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Lignocellulosic biomass to ethanol-hydrolysis and fermentation. Agenda. Enzymatic hydrolysis Cellulases What is fermentation? Fermentation inhibitors Separate Hydrolysis and Fermentation (SHF) and Simultaneous Saccharification and Fermentation (SSF).

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Lignocellulosic biomass to ethanol-hydrolysis and fermentation


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    1. Lignocellulosic biomass to ethanol-hydrolysis and fermentation

    2. Agenda • Enzymatic hydrolysis • Cellulases • What is fermentation? • Fermentation inhibitors • Separate Hydrolysis and Fermentation (SHF) and Simultaneous Saccharification and Fermentation (SSF)

    3. Bioconversion of biomass to ethanol (hydrolysis) Liquid phase Sugars Ethanol Pretreatment Fermentation Biomass Lignin Recovery Solid phase Cellulose Hydrolysis Fermentation Sugars Ethanol

    4. Enzyme Function • There are a large number of fungal enzymes responsible for the breakdown of each wood component. Each enzyme plays specific roles: • Endo-beta-1,4-glucanase acts within the chain, breaking it into smaller units and providing more "ends" for CBH. • Cellobiohydrolase (CBH), acts on the end of the molecule successively cleaving off the disaccharide cellobiose. • Beta-glucosidase (or cellobiase) which cleaves cellobiose to two glucose units.

    5. Trichoderma reesei • Trichoderma reesei is an industrially important cellulolytic filamentous fungus. • T. reesei: • present in nearly all soils and other diverse habitats • favored by the presence of high levels of plant roots. Trichoderma reesei

    6. Cellulases Binding domain Catalytic domain Endoglucanases  (EG) cutting the cellulose chains randomly Cellobiohydrolyses (CBH) cutting cellobiose units of the ends of the cellulose chains

    7. “Rapid microassay method (1)” Pretreated substrate Flasks Pretreated substrate Handsheet Microplate

    8. “Rapid microassay method (2)” Microplate Handsheets HPLC Shaker Microplate Reader

    9. Equipment 1mL 200 mL 4L 40L

    10. Bioconversion of biomass to ethanol (pretreatment) Liquid phase Sugars Ethanol Pretreatment Fermentation Biomass Lignin Recovery Solid phase Cellulose Hydrolysis Fermentation Sugars Ethanol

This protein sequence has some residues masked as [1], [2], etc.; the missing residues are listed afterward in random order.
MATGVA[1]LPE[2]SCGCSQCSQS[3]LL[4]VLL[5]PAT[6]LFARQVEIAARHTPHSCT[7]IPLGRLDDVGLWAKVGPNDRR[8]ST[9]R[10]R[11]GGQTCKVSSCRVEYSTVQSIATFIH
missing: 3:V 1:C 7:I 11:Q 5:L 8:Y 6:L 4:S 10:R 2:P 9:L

11. Fermentation • Defined as: Cellular metabolism under anaerobic conditions (absence of oxygen) for the production of energy and metabolic intermediates • Many organisms can “ferment” (i.e., grow anaerobically) • Not all produce ethanol as an end-product of fermentation • Butanol • Acetic acid • Propionic acid • Lactic acid

    12. Strain selection • Choice of microorganism for ethanol production has traditionally been a Yeast • Yeast: • Single cell microorganism • Fungi • Facultative anaerobe • Most common industrial fermenter is Saccharomyces cerevisiae (baker’s or brewer’s yeast) • Why?

    13. Why S. cerevisiae? • Has been selected over thousands of years • High ethanol yield and productivity • Relatively simple to culture • G.R.A.S organism • Robust: • High ethanol tolerance • Resistant to inhibitors

    14. Fermentation (1)

    15. Fermentation (2) Conversion factor 0.51 1g/L of glucose: 0.51g/L ethanol (maximum)

    16. Inhibitors • 5 groups of inhibitors • Released during pretreatment and hydrolysis • Acetic acid and extractives • By-products of pretreatment and hydrolysis • HMFs and furfurals, formic acid • Lignin degradation products • Aromatic compounds • Fermentation products • Ethanol, acetic acid, glycerol, lactic acid • Metals released from equipment

    17. HMFs and Furfurals

    18. Experimental Steam Explosion (solid +liquid fraction) Corn fibre Hydrolysis Fermentation SHF 50°C, pH 4.8 48 hours 30°C, pH 6 12 hours Steam Explosion (solid +liquid fraction) Corn fibre SSF 37°C, pH 5 24 hours

    19. Pros and cons of SHF and SSF SHF SSF • Pros • Separate temp. for each step (hydrolysis 50°C, fermentation 30°C) • Possibility of yeast and enzyme recovery • Cons • Requires two sets of fermenters • End-product inhibition • Pros • Minimized end-product inhibition • Requires only one set of fermenters • Cons • Difficulties in recovery and yeast and enzyme recycling • Temperature/pH compromise (37°C)